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Sunday, 16 May 2010

Long gap but no inactivity

Since I posted last the walking festival has been and gone, as has the Haltwhistle Challenge.  I was very busy with both. Life became more complicted when my Mum was "rushed to hospital" while I was out of Ouston Moor on the Isaac's Tea Trail walk. That meant I could not lead the Botany walk the next day. The good news was that she "only" had pneumonia not a heart attack, and the industrial dose of antibiotics worked like a dream.  Hopefully this means that she will get the same stuff if and when the need arises again.
I loved the festival and the Challenge although it has taken me days to get back to normal again.  I also have withdrawal symptoms from walking every day.
My garden was neglected and I've been trying to put that right this week.  It's amazing how forgiving it is, although the weeds have enjoyed being ignored for a while. The compost area is so large that it is hard to get in there and to dig it out and barrow it to the borders. I've begun to do it.

On Friday I went on a water vole day at Langdon Beck. I now know how to look for signs of water voles and, in particular, their latrines!! Can't resist showing an example!

They leave their droppings in the open to mark their territory. They are as big as rats but look like large hamsters, and they are herbivores. Why have I never seen one??

Friday, 16 April 2010

Walk with Park Ranger

This proved to be an excellent walk. We set off from Steel Rigg and walked east until we met the Pennine Way. This is one of the best bits of the Wall trail - lots of  ups and downs, but the views are stunning.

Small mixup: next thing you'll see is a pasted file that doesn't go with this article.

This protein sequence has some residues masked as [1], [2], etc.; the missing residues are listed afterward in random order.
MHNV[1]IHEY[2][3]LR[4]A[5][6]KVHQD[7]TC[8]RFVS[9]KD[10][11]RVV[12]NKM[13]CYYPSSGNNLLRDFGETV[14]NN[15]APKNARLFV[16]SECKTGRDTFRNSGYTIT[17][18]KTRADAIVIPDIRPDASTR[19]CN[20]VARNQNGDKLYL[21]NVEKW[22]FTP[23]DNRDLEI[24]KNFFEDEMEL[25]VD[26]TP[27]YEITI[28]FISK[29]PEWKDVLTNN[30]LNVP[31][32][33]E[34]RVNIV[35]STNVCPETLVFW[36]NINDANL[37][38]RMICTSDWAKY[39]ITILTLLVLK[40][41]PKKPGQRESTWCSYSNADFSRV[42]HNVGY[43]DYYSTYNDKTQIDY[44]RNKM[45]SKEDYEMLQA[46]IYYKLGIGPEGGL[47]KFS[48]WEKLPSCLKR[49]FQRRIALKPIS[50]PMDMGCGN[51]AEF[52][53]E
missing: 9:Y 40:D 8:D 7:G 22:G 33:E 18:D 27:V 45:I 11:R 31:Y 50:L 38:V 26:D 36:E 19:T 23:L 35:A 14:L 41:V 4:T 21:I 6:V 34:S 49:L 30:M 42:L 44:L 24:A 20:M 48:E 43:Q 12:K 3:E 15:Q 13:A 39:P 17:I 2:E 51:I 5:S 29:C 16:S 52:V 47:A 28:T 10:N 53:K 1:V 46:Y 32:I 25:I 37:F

It was very dry today, but the Pennine Way always manages to be boggy in places.

We walked north until we came to Greenlee Lough, then turned west to walk along the north shore, returning south on the new boardwalk. There were bumblebees on the pussy willow. Lots of plants are very late. It's a 7 + mile walk and a good, varied one. I think I'll offer a version of it for the Wednesday walkers soon.
This was my third day of walking in a row. Tomorrow I'm north of this space.

Walk with Park Ranger

It's a glorious morning, cold but very sunny.  Today's pre-walk is with Sally the park ranger. We start at Steel Rigg and go to Greenlee Lough to hear about the changes made there in order to preserve the environment. Must remember binoculars for the birds.

Thursday, 15 April 2010

Singing walk

Carol and I set off this morning to do the recce for the singing walk.  It was a grey and cold morning so we set a good pace in order to keep warm. We are a bit concerned in case we have slow walkers on the day; it will be no problem in good weather, but rather difficult if it is cold or raining. (I don't want to think about raining really........) We went up the Haltwhistle Burn and found some good places to sing. The landslide is problematic because it is uneven and muddy. (On the way back we met Eric who told us that someone has the contract to clear the landslide away, staring tomorrow, so we should be OK for our walk.  Good news indeed.)
We thought about singing at the quarry opposite the Milecastle but would need to use the stile there so crossed that off the list. There is a lovely path to Cawfields off the road, but it is a bit steep in places. We've decided to assess the walkers' ability as they go up the Burn. Cawfields is our site for lunch, toilets and more songs. I think the walk will be fine. An article about it should be in the Newcastle Journal any day now.